Screening for bowel cancer involves completing a faecal occult blood test (fob test), which looks for traces of blood in the bowel motion which could be, but are not always, a sign of bowel cancer. John's test was positive and he was therefore referred by his GP for a colonoscopy.
"I wasn't worried because I was 65 and taking very good care of myself so I had no reason to think anything might be wrong. However, during the colonoscopy they found three very large growths, which are called polyps, on the inside of my bowel."
The colonoscopist removed the polyps. "My doctor's words to me were ‘You're a very lucky man'. I was a bit surprised and taken aback and asked ‘Why do you say that?' and he said, ‘Well, the polyps I removed were right on the verge of becoming cancerous.'
"If I hadn't completed the fob test I probably wouldn't have known they were there until it was too late."
Now John strongly encourages everyone 50 and over to screen for bowel cancer.
"I'm living proof that you don't always know when something's wrong, but if you find it early enough, it could save your life. I think the biggest change for me is it's made me so aware that I could have a pre-cancerous polyp or bowel cancer and have no sign that I had it. For me that was quite a frightening realisation."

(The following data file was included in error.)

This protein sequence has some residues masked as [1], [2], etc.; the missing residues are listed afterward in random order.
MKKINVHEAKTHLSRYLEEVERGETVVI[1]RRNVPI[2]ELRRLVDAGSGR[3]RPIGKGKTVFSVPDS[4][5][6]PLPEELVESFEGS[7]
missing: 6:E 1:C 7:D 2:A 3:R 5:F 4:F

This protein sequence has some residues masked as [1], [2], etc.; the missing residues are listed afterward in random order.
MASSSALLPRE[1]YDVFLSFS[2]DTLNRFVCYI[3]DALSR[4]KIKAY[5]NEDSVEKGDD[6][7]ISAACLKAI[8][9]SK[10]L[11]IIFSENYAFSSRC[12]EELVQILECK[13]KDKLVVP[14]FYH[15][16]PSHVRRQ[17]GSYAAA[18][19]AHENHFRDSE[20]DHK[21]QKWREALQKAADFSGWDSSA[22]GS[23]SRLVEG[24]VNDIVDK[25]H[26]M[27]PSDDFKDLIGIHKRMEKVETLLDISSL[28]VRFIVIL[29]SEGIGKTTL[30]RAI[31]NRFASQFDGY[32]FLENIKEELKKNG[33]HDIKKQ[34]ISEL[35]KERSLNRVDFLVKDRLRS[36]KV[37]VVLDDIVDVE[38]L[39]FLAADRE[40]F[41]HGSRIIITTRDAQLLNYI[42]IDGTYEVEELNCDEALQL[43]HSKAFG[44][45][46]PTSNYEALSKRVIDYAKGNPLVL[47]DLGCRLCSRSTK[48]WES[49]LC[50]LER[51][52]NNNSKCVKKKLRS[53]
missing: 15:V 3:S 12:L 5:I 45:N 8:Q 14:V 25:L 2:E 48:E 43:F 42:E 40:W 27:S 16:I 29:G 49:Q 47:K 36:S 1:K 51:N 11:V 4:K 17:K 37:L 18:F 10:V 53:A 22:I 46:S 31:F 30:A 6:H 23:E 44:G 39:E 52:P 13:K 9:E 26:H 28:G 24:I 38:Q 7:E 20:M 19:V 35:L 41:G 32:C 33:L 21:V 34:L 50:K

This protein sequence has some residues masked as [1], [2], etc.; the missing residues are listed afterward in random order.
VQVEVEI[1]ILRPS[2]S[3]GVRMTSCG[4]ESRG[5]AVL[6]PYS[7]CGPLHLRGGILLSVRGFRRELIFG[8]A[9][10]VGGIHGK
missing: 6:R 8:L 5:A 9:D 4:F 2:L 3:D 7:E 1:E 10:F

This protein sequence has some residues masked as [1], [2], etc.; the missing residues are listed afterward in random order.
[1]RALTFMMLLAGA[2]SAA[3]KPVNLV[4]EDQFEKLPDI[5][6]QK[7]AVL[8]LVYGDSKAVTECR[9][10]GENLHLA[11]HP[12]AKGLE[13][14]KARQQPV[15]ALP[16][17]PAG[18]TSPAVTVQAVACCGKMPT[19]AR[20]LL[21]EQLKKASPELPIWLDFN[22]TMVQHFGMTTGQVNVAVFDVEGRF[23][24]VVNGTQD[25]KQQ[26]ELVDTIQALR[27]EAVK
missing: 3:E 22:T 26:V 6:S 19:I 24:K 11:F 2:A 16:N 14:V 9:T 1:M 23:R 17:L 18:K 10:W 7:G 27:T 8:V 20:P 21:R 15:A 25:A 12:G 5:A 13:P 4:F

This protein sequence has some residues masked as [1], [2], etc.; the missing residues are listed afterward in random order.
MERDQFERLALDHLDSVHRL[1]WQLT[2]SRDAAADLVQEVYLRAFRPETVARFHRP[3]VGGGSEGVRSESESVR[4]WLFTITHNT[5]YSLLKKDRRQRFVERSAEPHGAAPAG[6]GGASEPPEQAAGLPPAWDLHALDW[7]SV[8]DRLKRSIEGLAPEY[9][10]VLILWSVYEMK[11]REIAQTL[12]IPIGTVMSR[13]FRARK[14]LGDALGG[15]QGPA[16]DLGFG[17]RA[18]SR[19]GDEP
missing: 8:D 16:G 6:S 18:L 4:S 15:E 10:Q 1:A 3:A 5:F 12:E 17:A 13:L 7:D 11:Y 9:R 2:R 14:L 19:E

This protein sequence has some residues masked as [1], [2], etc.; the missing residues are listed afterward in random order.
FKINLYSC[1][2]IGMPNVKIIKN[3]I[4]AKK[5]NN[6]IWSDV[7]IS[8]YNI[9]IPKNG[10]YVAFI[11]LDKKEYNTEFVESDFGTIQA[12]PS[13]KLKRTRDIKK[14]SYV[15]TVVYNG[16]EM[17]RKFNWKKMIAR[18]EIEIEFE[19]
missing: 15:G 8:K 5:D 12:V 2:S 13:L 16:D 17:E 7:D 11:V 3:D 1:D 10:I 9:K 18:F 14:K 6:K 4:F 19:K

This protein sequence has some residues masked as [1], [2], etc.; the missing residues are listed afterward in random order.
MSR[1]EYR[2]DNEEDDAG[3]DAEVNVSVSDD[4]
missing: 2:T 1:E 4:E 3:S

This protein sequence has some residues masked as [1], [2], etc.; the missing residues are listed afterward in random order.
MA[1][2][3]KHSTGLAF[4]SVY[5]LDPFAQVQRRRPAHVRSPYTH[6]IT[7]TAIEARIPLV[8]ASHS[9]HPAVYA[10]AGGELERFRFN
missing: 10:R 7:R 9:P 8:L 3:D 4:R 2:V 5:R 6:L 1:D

Cancer Council recommends screening using a fob test every two years from the age of 50 for people without symptoms and without a significant family history of bowel cancer. It is important for those experiencing symptoms, and those with a close family history of the disease, to make an appointment to see their doctor.
"For me it has really just made such a difference to my life. If I hadn't had that bowel screening kit and returned it I could be seriously ill with a life threatening cancer."
Victorians 50 and over can purchase a fob test at a cost of $30, or $22 for pensioners and health care card holders, through the Cancer Council Helpline on 13 11 20 or online at www.cancervic.org.au/fobt.